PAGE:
Grazed and confused?
Ruminating on cattle, grazing systems, methane, nitrous oxide, the soil carbon sequestration question – and what it all means for greenhouse gas emissions
Today, I am very pleased to present to you the findings of a newly published report on which I am co-lead author with Tara Garnett from the Food Climate Research Network at the University of Oxford. This project reflects two years of collaborative effort that involved different research institutions. We aimed at answering the following question: Is grassfed beef good or bad for the climate?
When it comes to climate change, agriculture and the livestock industry often get a bad press. Around 14.5% of human-related greenhouse gas (GHG) emissions come from livestock. However, both consumers and policymakers have a much looser grasp on the differences in climate impact between different types of livestock systems. A major source of confusion and debate is about the impact of “grass-fed” beef. Is grass-fed beef good or bad for the climate?
This study, based on an extensive and detailed review of the literature, dissects claims made by different stakeholders and aims to provide clarity to the often highly polarised debate around livestock production and consumption, and the merits or otherwise of different production systems.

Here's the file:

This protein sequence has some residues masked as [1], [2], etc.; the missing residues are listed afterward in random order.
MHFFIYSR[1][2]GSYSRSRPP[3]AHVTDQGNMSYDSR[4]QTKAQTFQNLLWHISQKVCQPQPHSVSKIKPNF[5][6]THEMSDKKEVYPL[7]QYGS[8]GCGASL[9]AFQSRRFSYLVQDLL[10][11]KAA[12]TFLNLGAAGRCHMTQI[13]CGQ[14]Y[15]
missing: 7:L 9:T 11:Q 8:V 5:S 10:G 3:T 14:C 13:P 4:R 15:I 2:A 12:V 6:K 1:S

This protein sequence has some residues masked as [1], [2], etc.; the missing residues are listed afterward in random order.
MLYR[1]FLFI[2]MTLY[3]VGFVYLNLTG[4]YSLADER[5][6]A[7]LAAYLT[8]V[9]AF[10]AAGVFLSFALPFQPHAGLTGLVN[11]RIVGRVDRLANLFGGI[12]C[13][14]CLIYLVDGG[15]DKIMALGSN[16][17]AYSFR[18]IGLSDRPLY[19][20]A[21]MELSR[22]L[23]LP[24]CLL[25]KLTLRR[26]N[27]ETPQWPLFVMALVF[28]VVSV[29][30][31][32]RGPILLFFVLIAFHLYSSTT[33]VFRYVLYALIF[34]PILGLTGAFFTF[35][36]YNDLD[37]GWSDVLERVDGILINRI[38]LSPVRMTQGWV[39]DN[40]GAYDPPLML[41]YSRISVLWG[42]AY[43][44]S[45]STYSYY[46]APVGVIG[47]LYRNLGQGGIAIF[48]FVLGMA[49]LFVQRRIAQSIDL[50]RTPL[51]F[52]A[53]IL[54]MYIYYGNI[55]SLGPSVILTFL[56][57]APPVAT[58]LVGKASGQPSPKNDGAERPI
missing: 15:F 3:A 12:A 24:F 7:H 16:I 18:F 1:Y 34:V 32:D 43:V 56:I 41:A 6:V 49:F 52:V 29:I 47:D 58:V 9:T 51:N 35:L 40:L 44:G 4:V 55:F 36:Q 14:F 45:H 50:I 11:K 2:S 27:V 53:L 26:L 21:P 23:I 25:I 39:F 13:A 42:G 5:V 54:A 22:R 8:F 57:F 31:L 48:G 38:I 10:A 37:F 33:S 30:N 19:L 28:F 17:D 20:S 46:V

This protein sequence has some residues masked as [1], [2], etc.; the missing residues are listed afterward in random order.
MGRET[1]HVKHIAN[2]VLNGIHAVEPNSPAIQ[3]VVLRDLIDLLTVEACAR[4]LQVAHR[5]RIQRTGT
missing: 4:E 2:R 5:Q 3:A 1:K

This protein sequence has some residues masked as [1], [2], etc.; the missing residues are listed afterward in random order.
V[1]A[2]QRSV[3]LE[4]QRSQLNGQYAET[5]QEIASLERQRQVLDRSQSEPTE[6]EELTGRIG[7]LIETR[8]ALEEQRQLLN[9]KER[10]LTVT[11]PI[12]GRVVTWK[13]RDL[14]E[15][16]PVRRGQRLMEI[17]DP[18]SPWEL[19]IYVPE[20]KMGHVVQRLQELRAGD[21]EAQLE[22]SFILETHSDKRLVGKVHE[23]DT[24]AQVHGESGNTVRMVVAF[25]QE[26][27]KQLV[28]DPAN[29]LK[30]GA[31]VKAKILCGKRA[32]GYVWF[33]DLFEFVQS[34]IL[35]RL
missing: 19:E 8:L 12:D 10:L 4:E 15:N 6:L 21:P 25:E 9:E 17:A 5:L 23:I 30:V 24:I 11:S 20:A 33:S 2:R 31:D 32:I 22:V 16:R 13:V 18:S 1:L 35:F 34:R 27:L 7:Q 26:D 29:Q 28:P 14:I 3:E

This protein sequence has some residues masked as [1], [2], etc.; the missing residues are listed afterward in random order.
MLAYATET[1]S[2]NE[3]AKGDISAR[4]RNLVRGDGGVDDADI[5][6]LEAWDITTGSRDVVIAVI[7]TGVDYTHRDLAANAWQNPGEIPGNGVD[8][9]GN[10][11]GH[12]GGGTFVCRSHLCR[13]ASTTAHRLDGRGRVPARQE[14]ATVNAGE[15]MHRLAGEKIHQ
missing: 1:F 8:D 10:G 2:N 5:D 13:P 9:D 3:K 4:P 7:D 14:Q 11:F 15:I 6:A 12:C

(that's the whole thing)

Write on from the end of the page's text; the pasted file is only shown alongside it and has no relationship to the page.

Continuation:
This report finds that better management of grass-fed livestock, while worthwhile in and of itself, does not offer a significant solution to climate change as only under very specific conditions can they help sequester carbon. This sequestering of carbon is even then time-limited, reversible and in aggregate small and substantially outweighed by the greenhouse gas emissions these grazing animals generate. The study concludes that although there can be other benefits to grazing livestock – solving climate change isn’t one of them.
Want to find out more about the project?
Full report, summary, media coverage and expert commentaries here